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Pope says democracy ‘not in good health’ as he warns against populists | Politics News

Pope says democracy ‘not in good health’ as he warns against populists | Politics News

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At an event in northeast Italy, Pope Francis says a ‘crisis of democracy’ is having an impact on several nations around the world.

Pope Francis has decried the state of democracy and warned against “populists” during a short visit to Trieste in northeast Italy.

Speaking at an annual Roman Catholic Church convention on social affairs on Sunday, Francis noted that many people felt excluded from democracy, with the poor and the weak left to fend for themselves.

“It is evident that democracy is not in good health in today’s world,” he said, denouncing polarisation and partisanship.

“Ideologies are seductive. Some people compare them to the Pied Piper of Hamelin. They seduce you, but they lead you to deny yourself,” he said, referring to a fairy tale where a rat catcher uses his magic powers to steal away a town’s children.

He said the “crisis of democracy” afflicted various nations, but did not give any specific examples.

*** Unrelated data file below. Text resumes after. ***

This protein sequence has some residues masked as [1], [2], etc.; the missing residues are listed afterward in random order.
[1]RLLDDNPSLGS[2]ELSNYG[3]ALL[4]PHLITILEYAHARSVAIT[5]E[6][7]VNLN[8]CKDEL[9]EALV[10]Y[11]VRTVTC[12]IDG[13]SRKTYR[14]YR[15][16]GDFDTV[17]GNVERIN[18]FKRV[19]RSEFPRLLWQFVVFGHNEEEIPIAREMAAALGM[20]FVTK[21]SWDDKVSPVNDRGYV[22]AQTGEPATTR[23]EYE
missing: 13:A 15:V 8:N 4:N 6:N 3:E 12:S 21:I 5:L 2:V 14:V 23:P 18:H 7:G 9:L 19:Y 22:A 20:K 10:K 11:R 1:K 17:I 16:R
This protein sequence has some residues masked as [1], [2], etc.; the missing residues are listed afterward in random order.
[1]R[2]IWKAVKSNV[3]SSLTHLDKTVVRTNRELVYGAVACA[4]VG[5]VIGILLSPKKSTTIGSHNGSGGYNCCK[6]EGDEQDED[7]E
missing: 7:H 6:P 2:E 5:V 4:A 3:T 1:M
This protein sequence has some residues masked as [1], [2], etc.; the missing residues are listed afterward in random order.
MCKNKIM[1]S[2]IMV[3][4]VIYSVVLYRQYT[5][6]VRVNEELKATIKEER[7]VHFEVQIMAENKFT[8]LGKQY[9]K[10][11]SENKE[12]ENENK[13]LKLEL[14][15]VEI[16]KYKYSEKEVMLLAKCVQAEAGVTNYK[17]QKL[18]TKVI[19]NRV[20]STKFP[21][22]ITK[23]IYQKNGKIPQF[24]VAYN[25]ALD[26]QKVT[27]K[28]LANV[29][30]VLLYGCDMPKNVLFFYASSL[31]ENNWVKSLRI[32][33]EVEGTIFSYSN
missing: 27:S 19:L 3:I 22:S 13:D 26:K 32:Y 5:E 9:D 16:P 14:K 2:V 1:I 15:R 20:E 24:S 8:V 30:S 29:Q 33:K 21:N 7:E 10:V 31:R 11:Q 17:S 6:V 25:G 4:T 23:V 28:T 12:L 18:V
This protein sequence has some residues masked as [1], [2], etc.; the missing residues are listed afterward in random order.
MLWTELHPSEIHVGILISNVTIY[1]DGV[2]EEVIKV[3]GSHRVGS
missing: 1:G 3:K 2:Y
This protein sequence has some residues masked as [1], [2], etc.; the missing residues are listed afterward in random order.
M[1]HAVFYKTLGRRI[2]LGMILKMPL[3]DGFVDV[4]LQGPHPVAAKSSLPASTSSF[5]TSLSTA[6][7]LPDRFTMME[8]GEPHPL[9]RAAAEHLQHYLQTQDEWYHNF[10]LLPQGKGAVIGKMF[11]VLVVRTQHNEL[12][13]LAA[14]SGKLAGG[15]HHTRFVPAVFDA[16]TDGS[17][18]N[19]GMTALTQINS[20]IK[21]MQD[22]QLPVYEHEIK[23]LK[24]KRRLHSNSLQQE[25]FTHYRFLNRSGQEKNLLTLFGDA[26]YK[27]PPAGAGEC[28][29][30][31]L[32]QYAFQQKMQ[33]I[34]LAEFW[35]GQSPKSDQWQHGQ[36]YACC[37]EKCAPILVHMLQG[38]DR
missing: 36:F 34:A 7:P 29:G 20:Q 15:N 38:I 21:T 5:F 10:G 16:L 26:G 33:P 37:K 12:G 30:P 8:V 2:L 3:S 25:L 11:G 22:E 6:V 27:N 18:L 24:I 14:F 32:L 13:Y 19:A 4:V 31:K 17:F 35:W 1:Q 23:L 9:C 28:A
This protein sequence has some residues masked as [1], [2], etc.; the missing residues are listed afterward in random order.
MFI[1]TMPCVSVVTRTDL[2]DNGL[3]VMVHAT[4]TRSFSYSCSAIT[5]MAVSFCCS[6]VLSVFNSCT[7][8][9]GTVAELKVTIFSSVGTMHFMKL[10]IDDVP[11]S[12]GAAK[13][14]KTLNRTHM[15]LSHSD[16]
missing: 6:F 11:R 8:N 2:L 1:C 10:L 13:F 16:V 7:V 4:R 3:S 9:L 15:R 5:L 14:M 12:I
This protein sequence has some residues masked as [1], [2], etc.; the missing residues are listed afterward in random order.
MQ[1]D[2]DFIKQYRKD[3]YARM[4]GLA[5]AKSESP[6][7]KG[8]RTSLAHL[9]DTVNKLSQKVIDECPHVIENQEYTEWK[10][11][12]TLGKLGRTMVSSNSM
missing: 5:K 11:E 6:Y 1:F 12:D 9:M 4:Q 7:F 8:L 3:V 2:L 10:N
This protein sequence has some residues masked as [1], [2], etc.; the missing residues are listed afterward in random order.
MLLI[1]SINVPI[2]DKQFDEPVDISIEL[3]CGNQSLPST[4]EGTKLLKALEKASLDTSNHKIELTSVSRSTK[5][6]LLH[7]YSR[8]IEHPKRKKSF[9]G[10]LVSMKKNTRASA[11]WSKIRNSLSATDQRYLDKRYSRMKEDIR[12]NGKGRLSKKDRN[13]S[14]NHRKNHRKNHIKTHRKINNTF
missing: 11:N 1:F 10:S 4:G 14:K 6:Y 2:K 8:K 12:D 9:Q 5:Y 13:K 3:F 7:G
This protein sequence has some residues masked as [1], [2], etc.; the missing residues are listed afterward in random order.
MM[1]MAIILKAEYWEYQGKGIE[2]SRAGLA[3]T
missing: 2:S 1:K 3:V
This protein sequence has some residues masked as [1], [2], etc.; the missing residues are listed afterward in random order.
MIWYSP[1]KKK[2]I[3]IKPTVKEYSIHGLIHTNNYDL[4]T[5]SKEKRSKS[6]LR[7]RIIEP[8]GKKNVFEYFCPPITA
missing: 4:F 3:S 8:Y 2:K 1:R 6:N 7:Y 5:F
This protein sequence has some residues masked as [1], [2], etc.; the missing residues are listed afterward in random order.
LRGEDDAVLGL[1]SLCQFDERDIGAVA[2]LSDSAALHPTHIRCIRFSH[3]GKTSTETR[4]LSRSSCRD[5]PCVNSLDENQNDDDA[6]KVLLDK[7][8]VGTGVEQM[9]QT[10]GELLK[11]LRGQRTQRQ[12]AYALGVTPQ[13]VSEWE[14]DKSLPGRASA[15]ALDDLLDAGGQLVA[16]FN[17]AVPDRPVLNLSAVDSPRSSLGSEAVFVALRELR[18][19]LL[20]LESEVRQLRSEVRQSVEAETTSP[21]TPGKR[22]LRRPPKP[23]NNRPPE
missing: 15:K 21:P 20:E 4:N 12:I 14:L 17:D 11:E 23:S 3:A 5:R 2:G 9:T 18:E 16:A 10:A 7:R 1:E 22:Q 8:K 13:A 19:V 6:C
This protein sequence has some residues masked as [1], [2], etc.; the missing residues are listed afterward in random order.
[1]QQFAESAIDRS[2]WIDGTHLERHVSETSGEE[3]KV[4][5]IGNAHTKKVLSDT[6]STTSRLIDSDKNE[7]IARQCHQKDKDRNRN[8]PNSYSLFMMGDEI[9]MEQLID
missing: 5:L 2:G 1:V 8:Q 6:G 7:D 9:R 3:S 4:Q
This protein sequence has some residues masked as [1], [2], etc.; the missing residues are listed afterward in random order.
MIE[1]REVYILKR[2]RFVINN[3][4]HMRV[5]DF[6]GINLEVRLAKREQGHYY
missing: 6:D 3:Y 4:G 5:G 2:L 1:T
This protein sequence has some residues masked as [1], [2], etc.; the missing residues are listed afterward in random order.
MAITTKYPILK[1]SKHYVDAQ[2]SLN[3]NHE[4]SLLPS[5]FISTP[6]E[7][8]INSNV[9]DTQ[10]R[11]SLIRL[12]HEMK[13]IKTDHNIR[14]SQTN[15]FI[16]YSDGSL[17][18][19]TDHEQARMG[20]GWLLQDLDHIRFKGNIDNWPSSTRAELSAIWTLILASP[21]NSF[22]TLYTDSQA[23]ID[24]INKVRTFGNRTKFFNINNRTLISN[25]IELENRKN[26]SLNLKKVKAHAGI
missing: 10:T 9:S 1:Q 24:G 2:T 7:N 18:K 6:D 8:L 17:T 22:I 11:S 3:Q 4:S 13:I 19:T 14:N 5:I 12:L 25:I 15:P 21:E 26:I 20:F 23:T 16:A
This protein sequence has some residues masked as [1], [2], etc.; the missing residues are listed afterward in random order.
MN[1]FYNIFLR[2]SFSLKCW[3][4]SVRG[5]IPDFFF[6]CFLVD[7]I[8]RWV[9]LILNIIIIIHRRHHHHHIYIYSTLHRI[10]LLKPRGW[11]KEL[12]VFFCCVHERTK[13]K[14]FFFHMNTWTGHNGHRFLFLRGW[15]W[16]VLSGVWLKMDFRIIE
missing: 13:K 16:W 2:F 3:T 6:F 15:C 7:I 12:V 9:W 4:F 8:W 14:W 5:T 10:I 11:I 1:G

Ahead of last month’s European Parliament elections, Catholic bishops in several countries also warned about the rise of populism and nationalism, with far-right parties already holding the reins to power in Italy, Hungary and the Netherlands.

The pope’s speech came on the day France holds a parliamentary run-off election, with the far-right National Rally (RN) expected to take the biggest share of the vote, a month after populist parties scored gains in European Union elections.

Francis urged people to “move away from polarisations that impoverish” and hit out at “self-referential power”.

“Let us not be deceived by easy solutions. Let us instead be passionate about the common good,” the pope said, highlighting the damage caused by political “corruption and illegality”.

The pope, who himself rules as an absolute monarch in the tiny Vatican state, said it was also important to teach children the importance of democratic values, warning that “indifference is a cancer of democracy”.

“I am concerned about the small number of people who went to vote. Why is it happening?” he asked.

Pope Francis concluded his visit to Trieste with a mass in front of some 8,500 worshippers in the city’s main public square before heading back to the Vatican in the early afternoon.

As is now normal, the 87-year-old pontiff got around the region mainly by wheelchair and appeared in good form.

In September, he is due to fly more than 32,000km (19,900 miles) on a 12-day journey around Indonesia, Papua New Guinea, East Timor, and Singapore – the longest of his 11-year papacy.

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